Article 7

Suffrage and Elections

Section 1.  Qualifications of elector. Every citizen of the United States who has attained the age of eighteen years, has resided in this state not less than one year next preceding the election at which he offers to vote and in the county, city, town, ward, or precinct such time as may be prescribed by law, and has been duly registered as a voter if required by law shall be qualified to vote at all elections; except that the general assembly may by law extend to citizens of the United States who have resided in this state less than one year the right to vote for presidential and vice­presidential electors.

As amended November 4, 1902; November 6, 1962. (See Laws 1901, p. 107; Laws 1963, p. 1057.); as amended November 8, 1988 ­­ Effective upon proclamation of the Governor, January 3, 1989. (For the text of this amendment and the votes cast thereon, see L. 88, p. 1453, and L. 89, p. 1656.)

Section 1a.  Qualifications of elector ­ residence on federal land. Any other provision of this constitution with regard to "qualifications of electors" notwithstanding, every citizen of the United States who shall be otherwise qualified and shall have resided in this state not less than three months next preceding the election at which he offers to vote, and in the county or precinct such time as may be prescribed by law, shall be qualified to vote at all elections; provided, that the general assembly may by law extend to citizens of the United States who have resided in this state less than three months, the right to vote for presidential and vice­presidential electors, United States senators, and United States representatives.

Any person who otherwise meets the requirements of law for voting in this state shall not be denied the right to vote in an election because of residence on land situated within this state that is under the jurisdiction of the United States.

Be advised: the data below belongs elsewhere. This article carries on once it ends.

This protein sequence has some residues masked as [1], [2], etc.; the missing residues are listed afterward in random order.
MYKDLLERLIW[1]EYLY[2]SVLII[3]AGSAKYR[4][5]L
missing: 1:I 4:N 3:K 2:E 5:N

Adopted November 3, 1970 ­­ Effective upon proclamation by the Governor, December 7, 1970. (See Laws 1970, p. 446.)

Section 2.  Suffrage to women.

Repealed November 8, 1988 ­­ Effective upon proclamation of the Governor, January 3, 1989. (For the text of this repeal and the votes cast thereon, see L. 88, p. 1454, and L. 89, p. 1657.)

Section 3.  Educational qualifications of elector.

(Deleted by amendment.)

As amended November 6, 1990 ­­ Effective upon proclamation of the Governor, January 3, 1991. (For the text of this amendment and the votes cast thereon, see L. 90, p. 1861, and L. 91, p. 2032.)

Section 4.  When residence does not change. For the purpose of voting and eligibility to office, no person shall be deemed to have gained a residence by reason of his presence, or lost it by reason of his absence, while in the civil or military service of the state, or of the United States, nor while a student at any institution of learning, nor while kept at public expense in any poorhouse or other asylum, nor while confined in public prison.

Section 5.  Privilege of voters. Voters shall in all cases, except treason, felony or breach of the peace, be privileged from arrest during their attendance at elections, and in going to and returning therefrom.

Section 6.  Electors only eligible to office. No person except a qualified elector shall be elected or appointed to any civil or military office in the state.